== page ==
Less than six weeks before the Olympic events, the city of Qingdao had thousands of people working to collect these algae bloom to clear the congested waters for the Olympic races. An estimate of approximately 20,000 people made an effort in cleaning up the algae for the competition. It was reported that a third of the coastal waters were covered with the algae. The quality of the water was yet another concern for the events because of the untreated sewage being dumped into it. Rivers and tributaries, a stream or river which flows into a parent river, that flow into coastal waters are most times infected with "...high levels of nitrates from agricultural and industrial runoff. These nitrates contribute to the red tides of algae that often bloom along sections of China's coastline" (Yardley). Because the water's quality was low, it was a primary cause of the algae bloom. Knowing that and also knowing that the water is a leading source of health issues in towns and cities near water, wouldn't it be a good idea to do more about it, even if there's no Olympic games to prepare for?
Officials of Qingdao refused to link the pollution to the algae bloom. Scientists claimed that the bloom was more at the fault of the recent heavy rain and warm waters in the Yellow Sea. It was said by an official of the Qingdao Olympic Sailing Committee that the government would try to block the algae from getting into the sailing area by establishing a fence in the sea. This temporary solution is just thattemporary. The government's propaganda regarding the cause of the sudden algae bloom didn't make things any better.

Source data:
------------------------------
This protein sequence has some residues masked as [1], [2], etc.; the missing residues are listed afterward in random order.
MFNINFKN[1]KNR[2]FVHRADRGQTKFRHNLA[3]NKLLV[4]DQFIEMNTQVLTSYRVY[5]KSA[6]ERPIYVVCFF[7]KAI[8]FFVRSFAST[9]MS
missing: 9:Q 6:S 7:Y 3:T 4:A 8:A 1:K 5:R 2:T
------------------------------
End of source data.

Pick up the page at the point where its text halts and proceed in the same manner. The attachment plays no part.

Many solutions to the pollution issue in China have been proposed. Gallagher suggests that in order to take hold of the problem at hand, the Chinese should start using more of the clean and efficient technologies. Through the reduction of tailpipe emissions, improving the efficiency of cars and their fuel intake, and also to use cleaner fuels, Gallagher believes that cars can reduce their role in pollution (4). This is the most frequently brought up idea among people and when asked if they would be willing to buy electric generators, instead of coal-powered ones, most people would say that the extra money is worth bringing the blue sky back. In fact, many middle- class and upper-class families in polluted cities have air purifiers in their homes. The electric heaters people are trying to switch to are paid in part by two thirds by the government.
When interviewed Kelsey Rogers, a student at J.W. Sexton High School, believed that other countries should participate in creating a cleaner China. This was also not the first time this idea occurred to people; Japan has already assisted China in purchasing more efficient generators for their factories. According to an internet article written by Jeffrey Hays, energy efficient equipment is expensive and China needs aid in paying for it all. He explains the outcome of Japanese assistance in this matter:
Under the proposed "Global Green Deal" Japan and the United States would help China pay for this technology. The Japanese have provided power plants in Shaaxi with scrubbers to reduce sulphur dioxide emissions. These and other measures have reportedly reduced sulfur dioxide emissions [from] 23 million tons in 1995 to 19 million tons in 2004. CITATION Jef08 l 1033 (Hays)